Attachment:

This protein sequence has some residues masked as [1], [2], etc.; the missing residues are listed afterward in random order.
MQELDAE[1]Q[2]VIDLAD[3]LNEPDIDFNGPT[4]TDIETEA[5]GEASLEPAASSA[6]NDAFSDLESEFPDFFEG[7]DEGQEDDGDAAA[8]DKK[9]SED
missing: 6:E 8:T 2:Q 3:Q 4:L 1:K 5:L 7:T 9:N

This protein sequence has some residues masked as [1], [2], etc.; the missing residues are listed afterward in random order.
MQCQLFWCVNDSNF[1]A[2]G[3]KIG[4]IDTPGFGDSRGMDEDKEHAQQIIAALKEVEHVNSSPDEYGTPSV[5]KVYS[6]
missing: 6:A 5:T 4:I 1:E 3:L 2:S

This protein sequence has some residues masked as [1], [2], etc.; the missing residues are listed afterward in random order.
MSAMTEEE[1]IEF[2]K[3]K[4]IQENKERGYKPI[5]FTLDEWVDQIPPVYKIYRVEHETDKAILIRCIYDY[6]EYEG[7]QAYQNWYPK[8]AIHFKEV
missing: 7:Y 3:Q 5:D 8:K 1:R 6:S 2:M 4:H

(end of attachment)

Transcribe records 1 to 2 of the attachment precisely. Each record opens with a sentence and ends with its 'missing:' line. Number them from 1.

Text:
This protein sequence has some residues masked as [1], [2], etc.; the missing residues are listed afterward in random order.
MQELDAE[1]Q[2]VIDLAD[3]LNEPDIDFNGPT[4]TDIETEA[5]GEASLEPAASSA[6]NDAFSDLESEFPDFFEG[7]DEGQEDDGDAAA[8]DKK[9]SED
missing: 6:E 8:T 2:Q 3:Q 4:L 1:K 5:L 7:T 9:N

This protein sequence has some residues masked as [1], [2], etc.; the missing residues are listed afterward in random order.
MQCQLFWCVNDSNF[1]A[2]G[3]KIG[4]IDTPGFGDSRGMDEDKEHAQQIIAALKEVEHVNSSPDEYGTPSV[5]KVYS[6]
missing: 6:A 5:T 4:I 1:E 3:L 2:S